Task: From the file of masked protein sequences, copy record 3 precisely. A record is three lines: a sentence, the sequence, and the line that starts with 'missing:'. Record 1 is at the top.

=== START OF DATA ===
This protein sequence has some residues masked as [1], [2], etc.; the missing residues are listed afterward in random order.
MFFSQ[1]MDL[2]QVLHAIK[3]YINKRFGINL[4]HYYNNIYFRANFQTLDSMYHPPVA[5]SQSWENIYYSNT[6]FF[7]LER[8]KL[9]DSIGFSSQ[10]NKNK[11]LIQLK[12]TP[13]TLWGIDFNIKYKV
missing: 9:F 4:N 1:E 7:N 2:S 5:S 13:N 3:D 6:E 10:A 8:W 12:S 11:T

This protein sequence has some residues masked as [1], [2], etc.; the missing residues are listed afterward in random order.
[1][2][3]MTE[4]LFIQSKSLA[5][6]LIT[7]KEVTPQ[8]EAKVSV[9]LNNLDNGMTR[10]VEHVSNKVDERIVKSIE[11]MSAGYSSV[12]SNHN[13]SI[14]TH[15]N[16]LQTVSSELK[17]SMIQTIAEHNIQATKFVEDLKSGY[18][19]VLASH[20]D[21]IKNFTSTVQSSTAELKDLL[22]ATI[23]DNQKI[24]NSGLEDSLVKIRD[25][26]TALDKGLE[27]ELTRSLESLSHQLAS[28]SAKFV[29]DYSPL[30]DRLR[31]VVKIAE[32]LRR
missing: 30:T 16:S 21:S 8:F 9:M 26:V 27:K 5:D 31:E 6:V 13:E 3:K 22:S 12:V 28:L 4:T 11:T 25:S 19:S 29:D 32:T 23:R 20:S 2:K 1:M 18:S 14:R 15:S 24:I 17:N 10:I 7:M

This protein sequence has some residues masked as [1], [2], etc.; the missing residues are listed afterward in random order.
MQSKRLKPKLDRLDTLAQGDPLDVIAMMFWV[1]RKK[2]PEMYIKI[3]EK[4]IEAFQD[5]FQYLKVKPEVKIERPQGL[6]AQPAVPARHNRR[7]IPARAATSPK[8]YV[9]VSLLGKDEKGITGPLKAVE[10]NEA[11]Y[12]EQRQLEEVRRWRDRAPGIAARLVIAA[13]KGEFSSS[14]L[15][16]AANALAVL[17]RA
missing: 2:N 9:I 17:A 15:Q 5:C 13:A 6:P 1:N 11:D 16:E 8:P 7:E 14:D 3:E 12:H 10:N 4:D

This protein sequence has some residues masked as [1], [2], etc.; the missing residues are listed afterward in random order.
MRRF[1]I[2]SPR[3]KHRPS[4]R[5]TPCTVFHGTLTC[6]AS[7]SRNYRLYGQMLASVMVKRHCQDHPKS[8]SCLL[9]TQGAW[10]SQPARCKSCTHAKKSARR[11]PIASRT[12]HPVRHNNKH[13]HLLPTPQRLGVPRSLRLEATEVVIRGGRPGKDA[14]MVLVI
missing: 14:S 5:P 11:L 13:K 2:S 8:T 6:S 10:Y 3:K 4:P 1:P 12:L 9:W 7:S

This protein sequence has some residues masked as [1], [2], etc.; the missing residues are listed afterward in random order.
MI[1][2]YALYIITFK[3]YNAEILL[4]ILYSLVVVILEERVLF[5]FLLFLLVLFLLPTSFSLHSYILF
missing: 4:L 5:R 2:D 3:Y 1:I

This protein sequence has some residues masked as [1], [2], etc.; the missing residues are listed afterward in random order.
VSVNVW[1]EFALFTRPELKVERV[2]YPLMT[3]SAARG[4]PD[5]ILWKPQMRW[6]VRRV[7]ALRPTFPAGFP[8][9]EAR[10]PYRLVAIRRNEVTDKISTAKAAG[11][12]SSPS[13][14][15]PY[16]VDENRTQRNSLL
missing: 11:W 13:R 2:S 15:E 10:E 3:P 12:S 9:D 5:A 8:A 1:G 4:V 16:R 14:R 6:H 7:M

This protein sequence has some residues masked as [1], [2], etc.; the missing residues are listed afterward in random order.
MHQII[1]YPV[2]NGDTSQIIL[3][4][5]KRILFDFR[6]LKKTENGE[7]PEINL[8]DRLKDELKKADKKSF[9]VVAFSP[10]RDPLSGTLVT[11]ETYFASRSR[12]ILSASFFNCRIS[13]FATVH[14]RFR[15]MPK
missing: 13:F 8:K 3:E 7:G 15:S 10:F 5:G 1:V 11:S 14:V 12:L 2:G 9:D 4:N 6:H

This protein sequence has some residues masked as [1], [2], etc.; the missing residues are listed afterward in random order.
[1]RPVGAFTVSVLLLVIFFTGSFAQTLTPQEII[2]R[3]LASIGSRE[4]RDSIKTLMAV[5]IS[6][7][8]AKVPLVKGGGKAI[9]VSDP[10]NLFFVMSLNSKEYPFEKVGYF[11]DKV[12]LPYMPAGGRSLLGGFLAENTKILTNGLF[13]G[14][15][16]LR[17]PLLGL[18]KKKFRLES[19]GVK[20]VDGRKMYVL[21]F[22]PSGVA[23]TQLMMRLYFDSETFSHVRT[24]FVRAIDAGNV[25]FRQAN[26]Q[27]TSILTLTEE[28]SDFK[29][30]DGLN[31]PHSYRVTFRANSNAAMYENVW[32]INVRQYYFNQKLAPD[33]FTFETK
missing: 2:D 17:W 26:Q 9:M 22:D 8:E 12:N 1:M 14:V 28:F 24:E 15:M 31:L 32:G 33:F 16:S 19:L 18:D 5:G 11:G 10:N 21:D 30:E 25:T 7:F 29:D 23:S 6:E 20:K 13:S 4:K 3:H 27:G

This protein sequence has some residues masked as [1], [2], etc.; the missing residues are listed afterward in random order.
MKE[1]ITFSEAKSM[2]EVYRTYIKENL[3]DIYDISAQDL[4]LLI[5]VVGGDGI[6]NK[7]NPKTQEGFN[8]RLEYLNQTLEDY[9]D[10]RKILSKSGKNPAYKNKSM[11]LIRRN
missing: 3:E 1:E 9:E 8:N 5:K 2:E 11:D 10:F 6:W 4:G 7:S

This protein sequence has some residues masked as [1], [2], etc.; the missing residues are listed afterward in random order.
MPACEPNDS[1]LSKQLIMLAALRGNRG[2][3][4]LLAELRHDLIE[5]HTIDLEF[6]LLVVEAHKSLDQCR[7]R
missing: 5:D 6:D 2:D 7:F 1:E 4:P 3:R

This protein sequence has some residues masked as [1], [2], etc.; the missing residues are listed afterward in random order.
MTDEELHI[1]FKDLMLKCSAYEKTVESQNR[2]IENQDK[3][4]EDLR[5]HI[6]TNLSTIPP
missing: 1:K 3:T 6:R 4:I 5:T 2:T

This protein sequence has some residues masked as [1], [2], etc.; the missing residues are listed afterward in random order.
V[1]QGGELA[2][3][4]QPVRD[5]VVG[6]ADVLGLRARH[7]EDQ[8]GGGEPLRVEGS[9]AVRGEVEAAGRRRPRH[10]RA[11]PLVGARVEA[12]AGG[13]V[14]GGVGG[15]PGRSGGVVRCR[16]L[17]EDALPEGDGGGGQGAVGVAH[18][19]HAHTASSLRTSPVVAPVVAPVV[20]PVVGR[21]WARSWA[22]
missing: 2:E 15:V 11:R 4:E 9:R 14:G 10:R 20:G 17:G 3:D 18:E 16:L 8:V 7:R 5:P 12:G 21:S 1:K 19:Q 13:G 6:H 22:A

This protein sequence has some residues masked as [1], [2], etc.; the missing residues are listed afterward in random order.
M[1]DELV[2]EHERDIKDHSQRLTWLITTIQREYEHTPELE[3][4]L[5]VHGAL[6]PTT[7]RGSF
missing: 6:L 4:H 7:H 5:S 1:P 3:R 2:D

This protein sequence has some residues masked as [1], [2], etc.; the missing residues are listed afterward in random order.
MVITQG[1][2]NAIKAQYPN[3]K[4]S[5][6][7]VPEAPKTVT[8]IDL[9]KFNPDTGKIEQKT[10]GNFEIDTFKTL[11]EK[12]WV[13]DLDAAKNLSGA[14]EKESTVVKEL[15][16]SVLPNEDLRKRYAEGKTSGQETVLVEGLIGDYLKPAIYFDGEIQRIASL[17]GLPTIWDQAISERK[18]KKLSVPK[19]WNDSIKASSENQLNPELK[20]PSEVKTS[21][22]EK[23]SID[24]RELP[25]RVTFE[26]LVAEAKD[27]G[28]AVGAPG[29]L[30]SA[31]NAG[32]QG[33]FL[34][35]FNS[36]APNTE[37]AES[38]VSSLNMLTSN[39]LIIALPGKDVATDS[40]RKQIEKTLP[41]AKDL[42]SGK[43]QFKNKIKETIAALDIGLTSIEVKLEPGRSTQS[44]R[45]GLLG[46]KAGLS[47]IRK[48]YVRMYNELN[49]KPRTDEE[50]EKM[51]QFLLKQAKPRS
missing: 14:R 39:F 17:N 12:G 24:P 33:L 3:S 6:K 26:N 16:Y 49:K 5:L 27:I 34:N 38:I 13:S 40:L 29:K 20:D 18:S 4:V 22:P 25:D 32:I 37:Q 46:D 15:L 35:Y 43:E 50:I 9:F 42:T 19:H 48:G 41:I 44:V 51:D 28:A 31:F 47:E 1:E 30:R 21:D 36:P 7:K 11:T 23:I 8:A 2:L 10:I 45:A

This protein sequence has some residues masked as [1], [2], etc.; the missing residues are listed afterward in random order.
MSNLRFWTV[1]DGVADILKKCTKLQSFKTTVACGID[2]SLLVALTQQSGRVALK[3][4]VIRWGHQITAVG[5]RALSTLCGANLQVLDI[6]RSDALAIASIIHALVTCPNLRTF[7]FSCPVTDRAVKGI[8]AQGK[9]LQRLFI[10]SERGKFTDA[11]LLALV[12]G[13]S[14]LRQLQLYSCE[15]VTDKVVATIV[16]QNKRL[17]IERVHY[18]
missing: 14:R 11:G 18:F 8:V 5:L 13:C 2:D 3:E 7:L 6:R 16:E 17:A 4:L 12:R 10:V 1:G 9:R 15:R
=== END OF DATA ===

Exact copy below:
This protein sequence has some residues masked as [1], [2], etc.; the missing residues are listed afterward in random order.
MQSKRLKPKLDRLDTLAQGDPLDVIAMMFWV[1]RKK[2]PEMYIKI[3]EK[4]IEAFQD[5]FQYLKVKPEVKIERPQGL[6]AQPAVPARHNRR[7]IPARAATSPK[8]YV[9]VSLLGKDEKGITGPLKAVE[10]NEA[11]Y[12]EQRQLEEVRRWRDRAPGIAARLVIAA[13]KGEFSSS[14]L[15][16]AANALAVL[17]RA
missing: 2:N 9:I 17:A 15:Q 5:C 13:A 6:P 1:N 11:D 16:E 8:P 7:E 14:D 3:E 12:H 10:N 4:D